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Morning CheckUp: July 21, 2011

By Igor Volsky on July 21, 2011 at 7:00 am

"Morning CheckUp: July 21, 2011"

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Welcome to Morning CheckUp, ThinkProgress Health’s 7:00 AM round-up of the latest in health policy and politics. Here is what we’re reading, what are you?

Short-term debt deal not an option? “Senate Majority Leader Harry Reid (D-Nev.) said on Wednesday that he opposed pursuing a one-month extension of the nation’s debt ceiling so that Congress could hammer out legislative language and agreement on the so-called Gang of Six deficit reduction compromise. In a lunch with a handful of reporters, Reid cautioned that the process of actually writing the legislation and getting it scored by the Congressional Budget Office could last beyond the month of August.” [Sam Stein]

A reminder on CLASS: According to the CBO, the long-term health program which the Gang of Six seeks to repeal, would “generate a $72 billion SURPLUS in its first ten years, and smaller SURPLUSES in its next ten years. It was only in the decade after 2029 that the bill would increase deficits” that “would be fairly
small compared with the effects of the bill’s other provisions.” [GoozNews]

Repeal will cost $86 billion: “What’s strange to me is that this started out as a cost saver, and now it’s being targeted in the name of cost savings,” said Judy Feder, a professor at the Georgetown Public Policy Institute and fellow at the Urban Institute. “The people who are saying it will cost us money say that that’s a challenge that cannot be met, but I believe it can.” [Politico]

Medigap reforms will also increase costs for beneficiaries: “A new report from the Kaiser Family Foundation (PDF) analyzed three potential Medigap-reform scenarios and found that all options could save between $1.5 billion and $4.6 billion in Medicare spending in a single year—and also result in increased out-of-pocket spending for enrollees.” [ModernHealthcare]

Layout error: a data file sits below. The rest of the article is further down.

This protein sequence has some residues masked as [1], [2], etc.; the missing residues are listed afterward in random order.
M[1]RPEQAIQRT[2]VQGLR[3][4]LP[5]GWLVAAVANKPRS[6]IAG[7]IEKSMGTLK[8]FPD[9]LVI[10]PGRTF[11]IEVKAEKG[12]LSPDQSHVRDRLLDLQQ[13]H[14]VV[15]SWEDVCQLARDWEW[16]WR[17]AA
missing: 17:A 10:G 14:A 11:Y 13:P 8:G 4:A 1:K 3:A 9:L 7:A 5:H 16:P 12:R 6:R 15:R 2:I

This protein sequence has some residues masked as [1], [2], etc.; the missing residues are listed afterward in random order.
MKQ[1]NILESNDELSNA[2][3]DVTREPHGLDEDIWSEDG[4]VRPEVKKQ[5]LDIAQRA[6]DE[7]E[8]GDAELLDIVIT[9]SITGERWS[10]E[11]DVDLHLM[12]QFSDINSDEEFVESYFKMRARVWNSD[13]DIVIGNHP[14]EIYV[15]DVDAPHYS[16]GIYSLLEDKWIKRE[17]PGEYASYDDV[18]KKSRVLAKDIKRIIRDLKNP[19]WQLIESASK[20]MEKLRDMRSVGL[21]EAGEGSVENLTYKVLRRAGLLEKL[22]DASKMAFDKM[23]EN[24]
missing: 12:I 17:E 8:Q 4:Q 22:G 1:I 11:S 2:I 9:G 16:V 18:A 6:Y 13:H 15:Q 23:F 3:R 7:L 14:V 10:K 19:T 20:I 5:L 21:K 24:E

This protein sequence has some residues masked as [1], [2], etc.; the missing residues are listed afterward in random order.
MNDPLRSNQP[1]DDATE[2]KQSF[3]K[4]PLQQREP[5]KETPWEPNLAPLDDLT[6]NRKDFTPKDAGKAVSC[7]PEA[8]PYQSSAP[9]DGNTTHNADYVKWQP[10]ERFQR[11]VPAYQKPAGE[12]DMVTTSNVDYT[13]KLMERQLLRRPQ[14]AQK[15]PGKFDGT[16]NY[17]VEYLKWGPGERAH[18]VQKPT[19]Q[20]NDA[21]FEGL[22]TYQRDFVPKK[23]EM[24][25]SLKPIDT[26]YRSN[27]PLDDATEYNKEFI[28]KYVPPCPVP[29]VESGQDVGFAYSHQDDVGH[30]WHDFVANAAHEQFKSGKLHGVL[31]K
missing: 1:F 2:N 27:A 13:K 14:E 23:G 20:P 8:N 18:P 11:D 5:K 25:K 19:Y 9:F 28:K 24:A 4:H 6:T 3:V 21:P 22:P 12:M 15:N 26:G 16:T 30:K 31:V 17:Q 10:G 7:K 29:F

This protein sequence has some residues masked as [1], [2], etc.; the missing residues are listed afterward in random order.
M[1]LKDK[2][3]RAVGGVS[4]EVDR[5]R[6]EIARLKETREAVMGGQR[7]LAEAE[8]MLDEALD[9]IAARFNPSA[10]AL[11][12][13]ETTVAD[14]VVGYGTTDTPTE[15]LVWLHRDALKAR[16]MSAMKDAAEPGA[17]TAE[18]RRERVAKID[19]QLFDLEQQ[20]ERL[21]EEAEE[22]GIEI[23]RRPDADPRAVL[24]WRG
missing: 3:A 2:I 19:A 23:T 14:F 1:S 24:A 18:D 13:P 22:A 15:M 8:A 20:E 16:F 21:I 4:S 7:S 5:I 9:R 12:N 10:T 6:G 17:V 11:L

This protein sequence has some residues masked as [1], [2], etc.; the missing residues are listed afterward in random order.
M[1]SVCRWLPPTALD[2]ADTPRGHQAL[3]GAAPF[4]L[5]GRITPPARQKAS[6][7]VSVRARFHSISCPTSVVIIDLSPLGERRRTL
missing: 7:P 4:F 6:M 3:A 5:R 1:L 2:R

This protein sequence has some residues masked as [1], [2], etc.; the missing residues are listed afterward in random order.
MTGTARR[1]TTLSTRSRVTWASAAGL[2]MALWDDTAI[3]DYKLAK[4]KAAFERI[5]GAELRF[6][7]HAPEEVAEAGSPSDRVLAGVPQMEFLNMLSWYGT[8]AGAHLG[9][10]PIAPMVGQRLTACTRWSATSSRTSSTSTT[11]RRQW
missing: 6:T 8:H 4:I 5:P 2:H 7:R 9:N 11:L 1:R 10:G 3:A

Dr. Coach: “A budding model for primary care that encourages the family doctor to act as a health coach who focuses as much on preventing illness as on treating it has shown promising results and saved insurers millions of dollars.” [AP]

Retailers work to eliminate food deserts: “Walmart pledged today to open up to 300 stores in food deserts by 2016, but other giant retailers are involved, too. Walgreens says it will start offering whole fruits and vegetables, SUPERVALU is building 250 new stores, and various smaller groups are joining forces and money in the effort.” [NPR]

Conservatives’ take on the IOM recs: “It’s feminist pork. It’s a, it’s a wish list, it’s a dream list for feminists,” Sandy Rios, a vice president for Family Pac Federal says. [Fox News]

20-week abortion ban now law in Ohio: “Ohio Governor John Kasich signed into law on Wednesday a ban on late-term abortions, the latest of several anti-abortion measures passed this year by Republican-controlled state legislatures.” Although there is an exception to the ban if a pregnant woman’s life is at risk, it does not include cases of rape or incest. Five other states have passed the same legislation. [Reuters]

Why health costs keep increasing: “[B]ecause there’s no government saying no to their prices in America, they can basically charge us whatever they want, as we have enormous trouble saying no on our own.” [Ezra Klein]

What to research: “A body of experts on Wednesday began seeking public input on the type of research that should be conducted under the auspices of the healthcare reform law.” [Julian Pecquet]

Cancer risk linked to height: “Taller people face higher risks of getting cancer, according to research published Wednesday, suggesting increases in height over the past century might help explain changes in incidence of the disease.” [WSJ]

Web filter blocking abortion info: “A new parental control web filter for google chrome has an unusual problem. It doesn’t seem to block really obvious sex sites, but is determined to ensure your child doesn’t get exposed to abortion information.” [RH Reality Check]

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